Westminster council set to lose £1bn
The government has introduced a new vacant building credit, which has been described in some quarters as ‘insane’. The Westminster Council have also heavily criticised the plans as they estimate they could lose up to £1bn in affordable housing payments.
At the moment, the only people opposing the policy are the housing developers who could gain hundreds of millions of pounds in windfall profits. It is believed that in some cases, developers won’t have to make a contribution to affordable housing at all.
Since December 2014, the government has tried to encourage developers, both foreign and in the UK, to regenerate vacated buildings across the country. They have exempted anyone who turns an empty building into private housing from paying for further affordable units.
Foreign investors benefitting
The Abu Dhabi investment fund, who are currently redeveloping luxury apartments in Mayfair, have profited from the new policy and it is likely that Qatar’s ruling family also will on their £3bn development of Chelsea barracks.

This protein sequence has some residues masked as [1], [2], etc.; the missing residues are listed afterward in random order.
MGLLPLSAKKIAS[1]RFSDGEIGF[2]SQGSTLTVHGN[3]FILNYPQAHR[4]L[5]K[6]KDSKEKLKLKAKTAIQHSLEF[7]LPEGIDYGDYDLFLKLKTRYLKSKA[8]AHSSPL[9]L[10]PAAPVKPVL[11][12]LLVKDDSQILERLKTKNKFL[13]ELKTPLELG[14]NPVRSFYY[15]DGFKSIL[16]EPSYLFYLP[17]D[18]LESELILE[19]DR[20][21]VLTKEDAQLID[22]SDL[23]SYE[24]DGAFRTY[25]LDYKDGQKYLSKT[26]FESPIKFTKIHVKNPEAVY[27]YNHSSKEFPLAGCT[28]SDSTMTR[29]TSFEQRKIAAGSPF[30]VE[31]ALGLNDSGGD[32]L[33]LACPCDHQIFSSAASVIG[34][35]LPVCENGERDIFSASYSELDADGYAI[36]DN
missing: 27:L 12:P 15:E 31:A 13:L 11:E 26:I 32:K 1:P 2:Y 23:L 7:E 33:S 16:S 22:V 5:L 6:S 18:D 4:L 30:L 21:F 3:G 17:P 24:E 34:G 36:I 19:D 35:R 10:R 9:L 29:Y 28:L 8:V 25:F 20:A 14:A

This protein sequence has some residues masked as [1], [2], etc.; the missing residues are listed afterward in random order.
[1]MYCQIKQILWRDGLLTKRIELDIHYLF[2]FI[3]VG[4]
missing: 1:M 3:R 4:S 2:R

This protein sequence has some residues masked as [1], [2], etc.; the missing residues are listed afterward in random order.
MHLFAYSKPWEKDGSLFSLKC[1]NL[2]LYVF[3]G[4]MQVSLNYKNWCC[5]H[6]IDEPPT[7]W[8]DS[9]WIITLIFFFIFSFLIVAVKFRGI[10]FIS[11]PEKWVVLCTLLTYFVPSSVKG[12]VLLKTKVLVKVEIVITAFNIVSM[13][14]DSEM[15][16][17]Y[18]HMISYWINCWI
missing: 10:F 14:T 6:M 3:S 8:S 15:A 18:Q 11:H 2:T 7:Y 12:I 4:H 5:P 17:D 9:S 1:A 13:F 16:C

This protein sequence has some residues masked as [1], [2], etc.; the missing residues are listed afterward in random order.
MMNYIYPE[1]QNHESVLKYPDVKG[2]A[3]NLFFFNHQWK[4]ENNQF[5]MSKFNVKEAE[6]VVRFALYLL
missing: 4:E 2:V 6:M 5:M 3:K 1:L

There’s a deep worry that the policy will only worsen the country’s current affordable housing crisis.
James Murray, executive member for housing at the London borough of Islington, said: “The real impact of this is to increase landowners’ and developers’ profits at the expense of the affordable housing we desperately need.”
However, Brandon Lewis, the Conservative housing minister, countered saying the policy removes a “stealth tax” which hindered regeneration and saw a rise in empty properties.
“It was crazy to be levying a tax on empty and redundant buildings being brought into productive use,” Lewis said.
“Such stealth taxes hindered regeneration and encouraged more empty properties. Our changes will help deliver more housing at no cost to the taxpayer in both London and across England.
“This is part of a package of measures by the government to reduce the number of empty buildings across the country, which is good for both the environment and for society.”
CIL is causing just as much damage
Commercial and Residential Development Consultant Richard Carr believes that Community Infrastructure Levy (CIL) is the tax that is killing development.
He believes that a relief on affordable housing tax wouldn’t be needed if CIL, a dressed up ‘development land tax’ was repealed.
In his opinion, CIL was a socialist idea of the last Labour Government that is very harmful and will continue to harm development, as it makes it uneconomical in many cases.